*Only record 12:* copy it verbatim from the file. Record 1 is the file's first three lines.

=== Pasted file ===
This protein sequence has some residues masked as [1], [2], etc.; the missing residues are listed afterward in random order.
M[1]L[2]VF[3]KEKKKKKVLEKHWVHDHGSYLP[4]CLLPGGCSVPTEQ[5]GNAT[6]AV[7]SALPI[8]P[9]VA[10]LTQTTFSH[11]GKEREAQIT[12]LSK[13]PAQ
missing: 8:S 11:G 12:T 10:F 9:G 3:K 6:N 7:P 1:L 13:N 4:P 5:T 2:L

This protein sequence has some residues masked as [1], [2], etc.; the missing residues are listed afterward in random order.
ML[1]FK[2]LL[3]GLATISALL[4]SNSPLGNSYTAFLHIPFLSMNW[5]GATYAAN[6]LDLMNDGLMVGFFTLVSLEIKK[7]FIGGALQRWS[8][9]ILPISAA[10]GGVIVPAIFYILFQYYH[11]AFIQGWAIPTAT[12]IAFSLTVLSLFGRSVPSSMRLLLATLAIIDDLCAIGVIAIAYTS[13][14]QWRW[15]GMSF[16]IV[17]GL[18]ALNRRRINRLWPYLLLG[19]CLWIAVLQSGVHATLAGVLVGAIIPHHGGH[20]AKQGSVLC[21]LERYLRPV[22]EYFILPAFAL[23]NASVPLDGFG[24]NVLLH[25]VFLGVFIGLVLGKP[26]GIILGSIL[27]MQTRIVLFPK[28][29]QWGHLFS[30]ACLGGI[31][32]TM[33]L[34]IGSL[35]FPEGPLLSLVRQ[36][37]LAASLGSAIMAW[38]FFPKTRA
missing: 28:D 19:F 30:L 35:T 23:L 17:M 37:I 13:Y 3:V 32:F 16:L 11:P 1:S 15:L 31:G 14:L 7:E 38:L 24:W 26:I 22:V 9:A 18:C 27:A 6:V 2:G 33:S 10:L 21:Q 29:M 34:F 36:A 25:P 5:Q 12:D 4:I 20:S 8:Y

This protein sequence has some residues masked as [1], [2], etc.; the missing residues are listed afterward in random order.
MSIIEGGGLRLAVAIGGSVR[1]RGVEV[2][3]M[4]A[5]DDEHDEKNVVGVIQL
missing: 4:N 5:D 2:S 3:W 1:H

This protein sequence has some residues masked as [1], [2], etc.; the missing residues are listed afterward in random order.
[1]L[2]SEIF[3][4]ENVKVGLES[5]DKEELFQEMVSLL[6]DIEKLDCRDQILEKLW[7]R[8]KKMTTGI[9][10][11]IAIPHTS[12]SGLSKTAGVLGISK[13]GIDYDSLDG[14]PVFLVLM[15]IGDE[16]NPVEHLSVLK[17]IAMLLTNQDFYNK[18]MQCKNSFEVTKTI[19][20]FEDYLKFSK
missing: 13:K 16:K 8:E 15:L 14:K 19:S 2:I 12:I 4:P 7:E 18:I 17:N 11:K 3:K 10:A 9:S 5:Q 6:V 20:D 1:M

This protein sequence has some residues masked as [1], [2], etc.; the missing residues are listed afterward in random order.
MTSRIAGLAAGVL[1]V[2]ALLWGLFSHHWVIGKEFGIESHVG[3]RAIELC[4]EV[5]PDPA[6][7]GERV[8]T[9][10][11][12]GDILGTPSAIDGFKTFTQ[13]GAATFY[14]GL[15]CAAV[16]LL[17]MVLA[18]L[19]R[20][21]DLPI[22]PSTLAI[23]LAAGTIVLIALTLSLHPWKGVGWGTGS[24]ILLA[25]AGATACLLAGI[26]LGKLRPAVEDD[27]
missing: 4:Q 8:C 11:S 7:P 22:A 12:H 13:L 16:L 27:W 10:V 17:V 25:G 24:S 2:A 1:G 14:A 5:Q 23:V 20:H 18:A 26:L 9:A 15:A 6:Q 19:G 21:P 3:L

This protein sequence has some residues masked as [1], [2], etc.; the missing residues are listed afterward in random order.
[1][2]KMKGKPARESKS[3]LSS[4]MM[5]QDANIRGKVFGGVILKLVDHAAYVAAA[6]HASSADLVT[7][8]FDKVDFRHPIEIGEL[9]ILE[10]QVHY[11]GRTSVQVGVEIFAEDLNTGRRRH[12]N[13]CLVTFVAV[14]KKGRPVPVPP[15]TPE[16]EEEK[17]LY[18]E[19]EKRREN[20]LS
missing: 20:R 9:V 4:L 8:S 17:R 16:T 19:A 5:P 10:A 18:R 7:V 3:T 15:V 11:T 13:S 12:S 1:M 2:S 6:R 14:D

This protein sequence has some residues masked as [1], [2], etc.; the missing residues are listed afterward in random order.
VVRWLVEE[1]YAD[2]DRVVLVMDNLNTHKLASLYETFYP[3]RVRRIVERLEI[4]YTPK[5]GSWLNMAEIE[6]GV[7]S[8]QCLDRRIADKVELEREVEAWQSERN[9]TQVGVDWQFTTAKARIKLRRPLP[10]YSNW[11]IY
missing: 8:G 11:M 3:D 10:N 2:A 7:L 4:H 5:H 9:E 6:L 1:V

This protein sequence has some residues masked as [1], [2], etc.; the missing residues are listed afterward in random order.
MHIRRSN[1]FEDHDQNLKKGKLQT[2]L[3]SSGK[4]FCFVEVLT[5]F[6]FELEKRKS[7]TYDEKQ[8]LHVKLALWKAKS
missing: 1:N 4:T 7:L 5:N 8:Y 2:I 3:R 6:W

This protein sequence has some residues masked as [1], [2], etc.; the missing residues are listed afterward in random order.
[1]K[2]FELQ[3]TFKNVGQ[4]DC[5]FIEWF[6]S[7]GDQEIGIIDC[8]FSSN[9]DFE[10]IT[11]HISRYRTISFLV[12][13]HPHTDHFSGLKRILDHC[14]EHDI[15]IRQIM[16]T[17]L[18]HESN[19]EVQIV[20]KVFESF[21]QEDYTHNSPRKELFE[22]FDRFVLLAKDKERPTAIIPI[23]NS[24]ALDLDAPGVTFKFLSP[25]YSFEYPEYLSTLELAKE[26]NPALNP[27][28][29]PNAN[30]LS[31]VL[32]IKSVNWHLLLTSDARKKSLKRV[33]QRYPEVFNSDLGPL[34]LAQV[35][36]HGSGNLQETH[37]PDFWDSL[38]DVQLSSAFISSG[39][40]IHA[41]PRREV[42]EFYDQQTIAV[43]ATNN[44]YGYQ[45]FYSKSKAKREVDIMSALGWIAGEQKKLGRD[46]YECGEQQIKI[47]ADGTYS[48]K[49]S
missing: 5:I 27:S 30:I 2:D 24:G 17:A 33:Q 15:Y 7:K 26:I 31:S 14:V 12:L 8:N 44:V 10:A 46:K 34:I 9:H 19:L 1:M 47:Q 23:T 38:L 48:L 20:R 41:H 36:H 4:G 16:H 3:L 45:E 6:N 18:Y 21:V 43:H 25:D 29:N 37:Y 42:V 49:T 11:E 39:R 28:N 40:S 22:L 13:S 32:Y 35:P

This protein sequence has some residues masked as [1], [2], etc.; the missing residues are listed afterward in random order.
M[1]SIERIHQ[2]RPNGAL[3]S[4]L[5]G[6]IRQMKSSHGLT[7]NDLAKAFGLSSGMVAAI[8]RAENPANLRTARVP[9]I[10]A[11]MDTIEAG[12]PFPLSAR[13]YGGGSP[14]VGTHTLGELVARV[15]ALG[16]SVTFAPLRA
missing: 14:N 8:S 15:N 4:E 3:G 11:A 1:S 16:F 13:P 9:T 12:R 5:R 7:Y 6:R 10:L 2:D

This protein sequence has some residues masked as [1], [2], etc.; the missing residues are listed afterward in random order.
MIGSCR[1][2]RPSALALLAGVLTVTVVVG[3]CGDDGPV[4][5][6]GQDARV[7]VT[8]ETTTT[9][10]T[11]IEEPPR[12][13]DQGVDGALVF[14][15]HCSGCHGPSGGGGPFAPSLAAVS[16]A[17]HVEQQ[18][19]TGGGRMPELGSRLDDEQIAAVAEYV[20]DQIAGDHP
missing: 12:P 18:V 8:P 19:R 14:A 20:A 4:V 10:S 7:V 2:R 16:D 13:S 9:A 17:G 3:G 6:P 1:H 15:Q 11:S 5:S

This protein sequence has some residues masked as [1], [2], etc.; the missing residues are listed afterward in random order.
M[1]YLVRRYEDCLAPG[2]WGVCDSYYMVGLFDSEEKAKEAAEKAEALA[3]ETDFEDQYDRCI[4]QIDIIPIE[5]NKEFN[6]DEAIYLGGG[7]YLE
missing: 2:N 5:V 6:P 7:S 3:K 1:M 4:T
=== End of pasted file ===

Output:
This protein sequence has some residues masked as [1], [2], etc.; the missing residues are listed afterward in random order.
M[1]YLVRRYEDCLAPG[2]WGVCDSYYMVGLFDSEEKAKEAAEKAEALA[3]ETDFEDQYDRCI[4]QIDIIPIE[5]NKEFN[6]DEAIYLGGG[7]YLE
missing: 2:N 5:V 6:P 7:S 3:K 1:M 4:T